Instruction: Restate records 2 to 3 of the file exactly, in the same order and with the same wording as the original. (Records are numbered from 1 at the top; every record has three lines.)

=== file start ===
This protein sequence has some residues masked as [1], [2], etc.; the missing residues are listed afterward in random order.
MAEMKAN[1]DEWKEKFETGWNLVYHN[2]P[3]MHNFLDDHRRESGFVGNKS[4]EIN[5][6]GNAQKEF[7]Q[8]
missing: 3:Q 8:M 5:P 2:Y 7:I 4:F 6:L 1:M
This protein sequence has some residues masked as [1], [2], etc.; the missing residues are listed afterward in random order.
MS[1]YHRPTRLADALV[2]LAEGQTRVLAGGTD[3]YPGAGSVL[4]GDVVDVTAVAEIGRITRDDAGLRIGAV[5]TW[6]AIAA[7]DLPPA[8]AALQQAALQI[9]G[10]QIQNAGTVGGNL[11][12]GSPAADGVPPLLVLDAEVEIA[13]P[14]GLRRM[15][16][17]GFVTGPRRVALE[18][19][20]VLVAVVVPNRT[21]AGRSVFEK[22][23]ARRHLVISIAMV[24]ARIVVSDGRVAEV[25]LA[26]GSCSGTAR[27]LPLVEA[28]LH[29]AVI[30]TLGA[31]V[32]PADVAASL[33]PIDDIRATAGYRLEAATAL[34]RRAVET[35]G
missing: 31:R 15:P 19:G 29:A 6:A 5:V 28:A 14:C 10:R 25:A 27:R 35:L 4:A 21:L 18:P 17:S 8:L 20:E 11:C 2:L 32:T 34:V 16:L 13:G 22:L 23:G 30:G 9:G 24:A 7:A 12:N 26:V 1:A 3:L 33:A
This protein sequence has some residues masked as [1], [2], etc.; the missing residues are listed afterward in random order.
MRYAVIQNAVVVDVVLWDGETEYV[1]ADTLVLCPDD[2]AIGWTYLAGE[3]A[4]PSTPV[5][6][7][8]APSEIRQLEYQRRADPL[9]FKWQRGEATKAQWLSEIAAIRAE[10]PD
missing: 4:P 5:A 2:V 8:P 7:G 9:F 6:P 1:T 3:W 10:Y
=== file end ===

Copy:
This protein sequence has some residues masked as [1], [2], etc.; the missing residues are listed afterward in random order.
MS[1]YHRPTRLADALV[2]LAEGQTRVLAGGTD[3]YPGAGSVL[4]GDVVDVTAVAEIGRITRDDAGLRIGAV[5]TW[6]AIAA[7]DLPPA[8]AALQQAALQI[9]G[10]QIQNAGTVGGNL[11][12]GSPAADGVPPLLVLDAEVEIA[13]P[14]GLRRM[15][16][17]GFVTGPRRVALE[18][19][20]VLVAVVVPNRT[21]AGRSVFEK[22][23]ARRHLVISIAMV[24]ARIVVSDGRVAEV[25]LA[26]GSCSGTAR[27]LPLVEA[28]LH[29]AVI[30]TLGA[31]V[32]PADVAASL[33]PIDDIRATAGYRLEAATAL[34]RRAVET[35]G
missing: 31:R 15:P 19:G 29:A 6:A 5:V 28:A 14:C 10:R 25:A 27:R 35:L 4:A 21:L 18:P 17:S 8:L 20:E 11:C 2:L 32:T 34:V 16:L 13:G 22:L 23:G 30:G 9:G 24:A 7:A 12:N 26:V 1:A 3:L 33:A
This protein sequence has some residues masked as [1], [2], etc.; the missing residues are listed afterward in random order.
MRYAVIQNAVVVDVVLWDGETEYV[1]ADTLVLCPDD[2]AIGWTYLAGE[3]A[4]PSTPV[5][6][7][8]APSEIRQLEYQRRADPL[9]FKWQRGEATKAQWLSEIAAIRAE[10]PD
missing: 4:P 5:A 2:V 8:P 7:G 9:F 6:P 1:T 3:W 10:Y